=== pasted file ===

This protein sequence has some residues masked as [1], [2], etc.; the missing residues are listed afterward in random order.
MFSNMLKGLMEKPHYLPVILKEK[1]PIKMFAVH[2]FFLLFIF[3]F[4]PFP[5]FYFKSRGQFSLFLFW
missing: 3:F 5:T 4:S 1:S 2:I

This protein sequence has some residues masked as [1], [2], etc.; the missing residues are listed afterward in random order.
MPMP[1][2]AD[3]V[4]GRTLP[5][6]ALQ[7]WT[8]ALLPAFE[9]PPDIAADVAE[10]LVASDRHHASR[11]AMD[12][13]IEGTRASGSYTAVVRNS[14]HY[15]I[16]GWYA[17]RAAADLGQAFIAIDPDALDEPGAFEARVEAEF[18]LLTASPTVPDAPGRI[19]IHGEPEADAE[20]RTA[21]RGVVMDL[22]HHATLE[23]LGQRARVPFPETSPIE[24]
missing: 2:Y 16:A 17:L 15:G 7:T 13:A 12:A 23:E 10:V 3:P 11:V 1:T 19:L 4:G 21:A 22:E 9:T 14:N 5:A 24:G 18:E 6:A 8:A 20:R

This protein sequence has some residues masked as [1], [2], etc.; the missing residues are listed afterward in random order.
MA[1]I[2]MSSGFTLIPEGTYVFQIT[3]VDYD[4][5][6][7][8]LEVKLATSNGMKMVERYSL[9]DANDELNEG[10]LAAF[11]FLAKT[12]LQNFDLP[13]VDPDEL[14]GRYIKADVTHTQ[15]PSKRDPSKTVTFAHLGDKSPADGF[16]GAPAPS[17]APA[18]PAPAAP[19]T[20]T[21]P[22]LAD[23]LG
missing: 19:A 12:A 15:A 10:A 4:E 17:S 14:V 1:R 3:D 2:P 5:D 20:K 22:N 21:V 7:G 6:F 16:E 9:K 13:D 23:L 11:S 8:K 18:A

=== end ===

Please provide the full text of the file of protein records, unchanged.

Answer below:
This protein sequence has some residues masked as [1], [2], etc.; the missing residues are listed afterward in random order.
MFSNMLKGLMEKPHYLPVILKEK[1]PIKMFAVH[2]FFLLFIF[3]F[4]PFP[5]FYFKSRGQFSLFLFW
missing: 3:F 5:T 4:S 1:S 2:I

This protein sequence has some residues masked as [1], [2], etc.; the missing residues are listed afterward in random order.
MPMP[1][2]AD[3]V[4]GRTLP[5][6]ALQ[7]WT[8]ALLPAFE[9]PPDIAADVAE[10]LVASDRHHASR[11]AMD[12][13]IEGTRASGSYTAVVRNS[14]HY[15]I[16]GWYA[17]RAAADLGQAFIAIDPDALDEPGAFEARVEAEF[18]LLTASPTVPDAPGRI[19]IHGEPEADAE[20]RTA[21]RGVVMDL[22]HHATLE[23]LGQRARVPFPETSPIE[24]
missing: 2:Y 16:A 17:L 15:G 7:T 13:A 12:A 23:E 10:V 3:P 11:V 1:T 19:L 4:G 21:A 22:E 9:T 14:N 5:A 24:G 18:E 6:A 8:A 20:R

This protein sequence has some residues masked as [1], [2], etc.; the missing residues are listed afterward in random order.
MA[1]I[2]MSSGFTLIPEGTYVFQIT[3]VDYD[4][5][6][7][8]LEVKLATSNGMKMVERYSL[9]DANDELNEG[10]LAAF[11]FLAKT[12]LQNFDLP[13]VDPDEL[14]GRYIKADVTHTQ[15]PSKRDPSKTVTFAHLGDKSPADGF[16]GAPAPS[17]APA[18]PAPAAP[19]T[20]T[21]P[22]LAD[23]LG
missing: 19:A 12:A 15:A 10:A 4:E 17:S 14:V 1:R 3:D 2:P 5:D 20:K 22:N 21:V 7:G 6:F 16:E 9:K 13:D 23:L 11:S 8:K 18:A